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Annual Report Says Oregon Students Feeling Less Safe At School

<p>The Gresham High School auditorium.</p>

Ericka Cruz Guevarra 

The Gresham High School auditorium.

A new report from University of Oregon researchers and an anti-bullying coalition finds teenagers feel more threatened at school.

The “State Of Safe Schools”report found troubling evidence of a rise in traumatized Oregon children. More Oregon eighth graders – up to 17 percent on a survey last year — reported having suicidal thoughts. Eighteen percent of high school juniors reported suicidal thoughts. 

Those numbers pale compared to what LGBT students report. One quarter of gay and lesbian students surveyed reported actually attempting suicide.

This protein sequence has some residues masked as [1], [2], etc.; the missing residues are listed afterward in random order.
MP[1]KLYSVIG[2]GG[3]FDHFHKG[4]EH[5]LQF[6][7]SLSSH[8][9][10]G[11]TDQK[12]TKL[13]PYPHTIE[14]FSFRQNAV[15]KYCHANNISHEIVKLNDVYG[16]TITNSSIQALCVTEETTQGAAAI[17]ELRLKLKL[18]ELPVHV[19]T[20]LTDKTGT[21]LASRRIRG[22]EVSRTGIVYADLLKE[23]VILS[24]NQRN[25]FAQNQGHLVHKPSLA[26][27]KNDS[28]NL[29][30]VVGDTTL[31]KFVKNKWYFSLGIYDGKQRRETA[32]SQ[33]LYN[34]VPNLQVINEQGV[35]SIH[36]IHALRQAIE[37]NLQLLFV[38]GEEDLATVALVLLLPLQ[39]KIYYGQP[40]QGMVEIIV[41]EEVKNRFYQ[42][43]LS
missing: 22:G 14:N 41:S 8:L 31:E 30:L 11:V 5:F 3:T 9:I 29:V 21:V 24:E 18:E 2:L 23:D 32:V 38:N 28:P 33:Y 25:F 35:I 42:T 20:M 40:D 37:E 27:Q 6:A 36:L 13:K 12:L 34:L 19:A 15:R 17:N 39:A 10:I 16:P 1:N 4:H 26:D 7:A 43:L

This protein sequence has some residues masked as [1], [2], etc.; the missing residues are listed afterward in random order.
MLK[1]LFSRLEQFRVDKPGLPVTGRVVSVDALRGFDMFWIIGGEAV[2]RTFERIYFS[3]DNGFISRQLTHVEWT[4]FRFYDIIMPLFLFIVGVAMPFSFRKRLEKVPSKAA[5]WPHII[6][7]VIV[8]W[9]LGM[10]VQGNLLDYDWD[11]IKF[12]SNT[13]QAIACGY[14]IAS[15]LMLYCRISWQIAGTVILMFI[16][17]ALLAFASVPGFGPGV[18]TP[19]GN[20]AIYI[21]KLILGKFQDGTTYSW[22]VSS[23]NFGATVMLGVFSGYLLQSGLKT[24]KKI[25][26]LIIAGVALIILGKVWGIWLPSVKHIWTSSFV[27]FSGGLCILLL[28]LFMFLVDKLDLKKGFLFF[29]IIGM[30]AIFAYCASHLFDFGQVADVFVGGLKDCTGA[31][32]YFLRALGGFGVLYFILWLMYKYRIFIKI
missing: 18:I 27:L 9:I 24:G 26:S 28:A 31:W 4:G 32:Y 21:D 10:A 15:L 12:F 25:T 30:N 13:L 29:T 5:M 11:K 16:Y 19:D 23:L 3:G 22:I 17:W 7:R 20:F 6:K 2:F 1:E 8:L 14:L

Report co-author Julie Heffernan, a researcher at the University of Oregon, said LGBTQ students are far more likely to feel threatened – including by weapons. They’re also more likely to report being sexually assaulted or coerced into sexual activity.

“These kids are more inclined to not attend school because they’re afraid,” she said. “They self-report missing school at least once in the last 30 days out of fear.”

Heffernan hopes more trauma training for teachers and a new sexuality curriculum will help.

Copyright 2018 Oregon Public Broadcasting

Rob Manning is a news editor at Oregon Public Broadcasting, with oversight of reporters covering education, healthcare and business. Rob became an editor in 2019, following about 15 years covering schools and universities in Oregon and southwest Washington as OPB’s education reporter.